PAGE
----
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[8] `The Variation of Animals and Plants under Domestication,' vol. ii. p. 6. The inheritance of habitual gestures is so important for us, that I gladly avail myself of Mr. F. Galton's permission to give in his own words the following remarkable case:--"The following account of a habit occurring in individuals of three consecutive generations {footnote continues:} is of peculiar interest, because it occurs only during sound sleep, and therefore cannot be due to imitation, but must be altogether natural. The particulars are perfectly trustworthy, for I have enquired fully into them, and speak from abundant and independent evidence. A gentleman of considerable position was found by his wife to have the curious trick, when he lay fast asleep on his back in bed, of raising his right arm slowly in front of his face, up to his forehead, and then dropping it with a jerk, so that the wrist fell heavily on the bridge of his nose. The trick did not occur every night, but occasionally, and was independent of any ascertained cause. Sometimes it was repeated incessantly for an hour or more. The gentleman's nose was prominent, and its bridge often became sore from the blows which it received. At one time an awkward sore was produced, that was long in healing, on account of the recurrence, night after night, of the blows which first caused it. His wife had to remove the button from the wrist of his night-gown as it made severe scratches, and some means were attempted of tying his arm.

"Many years after his death, his son married a lady who had never heard of the family incident. She, however, observed precisely the same peculiarity in her husband; but his nose, from not being particularly prominent, has never as yet suffered from the blows. The trick does not occur when he is half-asleep, as, for example, when dozing in his arm-chair, but the moment he is fast asleep it is apt to begin. It is, as with his father, intermittent; sometimes ceasing for many nights, and sometimes almost incessant during a part of every night. It is performed, as it was by his father, with his right hand.

"One of his children, a girl, has inherited the same trick. She performs it, likewise, with the right hand, but in a slightly modified form; for, after raising the arm, she does not allow the wrist to drop upon the bridge of the nose, but the palm of the half-closed hand falls over and down the nose, striking it rather rapidly. It is also very intermittent with this child, not occurring for periods of some months, but sometimes occurring almost incessantly." {end of long footnote}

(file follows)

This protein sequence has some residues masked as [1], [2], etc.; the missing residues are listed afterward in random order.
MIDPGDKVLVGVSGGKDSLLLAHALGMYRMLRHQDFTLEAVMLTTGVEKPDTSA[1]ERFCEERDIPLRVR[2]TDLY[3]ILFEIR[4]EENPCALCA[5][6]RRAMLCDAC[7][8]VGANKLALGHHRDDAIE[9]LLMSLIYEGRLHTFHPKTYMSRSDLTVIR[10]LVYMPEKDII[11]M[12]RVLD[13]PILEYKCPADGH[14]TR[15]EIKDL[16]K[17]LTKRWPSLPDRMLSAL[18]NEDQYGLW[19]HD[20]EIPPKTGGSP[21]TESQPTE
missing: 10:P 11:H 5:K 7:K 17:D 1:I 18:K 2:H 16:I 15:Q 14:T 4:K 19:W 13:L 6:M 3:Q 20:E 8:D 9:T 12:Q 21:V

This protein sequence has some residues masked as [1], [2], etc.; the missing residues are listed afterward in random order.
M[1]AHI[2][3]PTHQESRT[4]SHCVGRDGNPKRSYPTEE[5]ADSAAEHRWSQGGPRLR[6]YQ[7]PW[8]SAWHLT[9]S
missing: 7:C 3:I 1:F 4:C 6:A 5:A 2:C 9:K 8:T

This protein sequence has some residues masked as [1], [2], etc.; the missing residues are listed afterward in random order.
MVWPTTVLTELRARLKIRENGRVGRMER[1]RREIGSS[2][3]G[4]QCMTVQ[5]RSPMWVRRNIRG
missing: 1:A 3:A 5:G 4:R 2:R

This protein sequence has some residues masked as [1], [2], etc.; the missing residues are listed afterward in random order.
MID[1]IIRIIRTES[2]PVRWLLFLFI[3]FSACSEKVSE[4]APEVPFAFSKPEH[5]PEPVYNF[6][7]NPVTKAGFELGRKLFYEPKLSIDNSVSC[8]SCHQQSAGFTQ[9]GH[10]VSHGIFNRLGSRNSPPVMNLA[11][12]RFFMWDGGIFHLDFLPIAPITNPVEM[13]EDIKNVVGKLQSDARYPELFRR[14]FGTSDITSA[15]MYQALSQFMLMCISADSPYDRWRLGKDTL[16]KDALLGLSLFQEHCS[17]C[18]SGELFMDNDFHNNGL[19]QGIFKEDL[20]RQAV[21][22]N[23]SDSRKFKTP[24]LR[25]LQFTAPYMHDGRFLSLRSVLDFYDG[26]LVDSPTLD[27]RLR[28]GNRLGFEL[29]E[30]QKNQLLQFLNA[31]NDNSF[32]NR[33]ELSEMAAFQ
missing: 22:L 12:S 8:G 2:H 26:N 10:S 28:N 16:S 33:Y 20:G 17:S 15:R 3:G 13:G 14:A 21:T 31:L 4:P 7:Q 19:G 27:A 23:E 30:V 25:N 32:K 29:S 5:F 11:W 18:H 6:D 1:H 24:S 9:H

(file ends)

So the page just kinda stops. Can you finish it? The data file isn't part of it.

Another curious instance of an odd inherited movement, associated with the wish to obtain an object, will be given in the course of this volume.

There are other actions which are commonly performed under certain circumstances, independently of habit, and which seem to be due to imitation or some sort of sympathy. Thus persons cutting anything with a pair of scissors may be seen to move their jaws simultaneously with the blades of the scissors. Children learning to write often twist about their tongues as their fingers move, in a ridiculous fashion. When a public singer suddenly becomes a little hoarse, many of those present may be heard, as I have been assured by a gentleman on whom I can rely, to clear their throats; but here habit probably comes into play, as we clear our own throats under similar circumstances. I have also been told that at leaping matches, as the performer makes his spring, many of the spectators, generally men and boys, move their feet; but here again habit probably comes into play, for it is very doubtful whether women would thus act.

_Reflex actions_--Reflex actions, in the strict sense of the term, are due to the excitement of a peripheral nerve, which transmits its influence to certain nerve-cells, and these in their turn excite certain muscles or glands into action; and all this may take place without any sensation or consciousness on our part, though often thus accompanied.

The Expression of Emotion in Man and Animals Page 17

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Charles Darwin

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